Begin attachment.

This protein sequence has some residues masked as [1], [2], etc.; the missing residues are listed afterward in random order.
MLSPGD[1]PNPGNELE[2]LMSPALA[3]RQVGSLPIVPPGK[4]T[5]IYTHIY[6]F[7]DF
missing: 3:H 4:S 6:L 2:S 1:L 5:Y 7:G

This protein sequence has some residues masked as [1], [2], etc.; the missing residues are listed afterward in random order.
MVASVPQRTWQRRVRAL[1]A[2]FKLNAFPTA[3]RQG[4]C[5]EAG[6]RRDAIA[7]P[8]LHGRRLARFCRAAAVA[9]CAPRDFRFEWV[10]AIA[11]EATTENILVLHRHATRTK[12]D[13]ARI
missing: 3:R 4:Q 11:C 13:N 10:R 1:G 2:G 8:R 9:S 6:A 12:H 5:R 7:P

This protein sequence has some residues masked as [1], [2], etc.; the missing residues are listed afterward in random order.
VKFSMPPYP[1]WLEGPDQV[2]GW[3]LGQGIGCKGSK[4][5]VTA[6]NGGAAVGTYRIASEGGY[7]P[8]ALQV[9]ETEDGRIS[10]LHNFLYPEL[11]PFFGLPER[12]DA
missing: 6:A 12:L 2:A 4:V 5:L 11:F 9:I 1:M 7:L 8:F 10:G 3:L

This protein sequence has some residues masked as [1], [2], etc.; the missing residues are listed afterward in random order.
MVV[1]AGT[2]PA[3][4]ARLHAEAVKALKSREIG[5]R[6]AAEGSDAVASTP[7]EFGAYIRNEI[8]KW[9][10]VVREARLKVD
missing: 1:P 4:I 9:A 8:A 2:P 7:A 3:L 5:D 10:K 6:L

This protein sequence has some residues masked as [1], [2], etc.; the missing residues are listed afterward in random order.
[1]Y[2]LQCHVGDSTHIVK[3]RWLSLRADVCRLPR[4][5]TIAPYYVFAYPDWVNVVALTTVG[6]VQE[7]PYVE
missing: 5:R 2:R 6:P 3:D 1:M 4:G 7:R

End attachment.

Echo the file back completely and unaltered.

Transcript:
This protein sequence has some residues masked as [1], [2], etc.; the missing residues are listed afterward in random order.
MLSPGD[1]PNPGNELE[2]LMSPALA[3]RQVGSLPIVPPGK[4]T[5]IYTHIY[6]F[7]DF
missing: 3:H 4:S 6:L 2:S 1:L 5:Y 7:G

This protein sequence has some residues masked as [1], [2], etc.; the missing residues are listed afterward in random order.
MVASVPQRTWQRRVRAL[1]A[2]FKLNAFPTA[3]RQG[4]C[5]EAG[6]RRDAIA[7]P[8]LHGRRLARFCRAAAVA[9]CAPRDFRFEWV[10]AIA[11]EATTENILVLHRHATRTK[12]D[13]ARI
missing: 3:R 4:Q 11:C 13:N 10:R 1:G 2:G 8:R 9:S 6:A 12:H 5:R 7:P

This protein sequence has some residues masked as [1], [2], etc.; the missing residues are listed afterward in random order.
VKFSMPPYP[1]WLEGPDQV[2]GW[3]LGQGIGCKGSK[4][5]VTA[6]NGGAAVGTYRIASEGGY[7]P[8]ALQV[9]ETEDGRIS[10]LHNFLYPEL[11]PFFGLPER[12]DA
missing: 6:A 12:L 2:A 4:V 5:L 11:F 9:I 1:M 7:L 8:F 10:G 3:L

This protein sequence has some residues masked as [1], [2], etc.; the missing residues are listed afterward in random order.
MVV[1]AGT[2]PA[3][4]ARLHAEAVKALKSREIG[5]R[6]AAEGSDAVASTP[7]EFGAYIRNEI[8]KW[9][10]VVREARLKVD
missing: 1:P 4:I 9:A 8:A 2:P 7:A 3:L 5:D 10:K 6:L

This protein sequence has some residues masked as [1], [2], etc.; the missing residues are listed afterward in random order.
[1]Y[2]LQCHVGDSTHIVK[3]RWLSLRADVCRLPR[4][5]TIAPYYVFAYPDWVNVVALTTVG[6]VQE[7]PYVE
missing: 5:R 2:R 6:P 3:D 1:M 4:G 7:R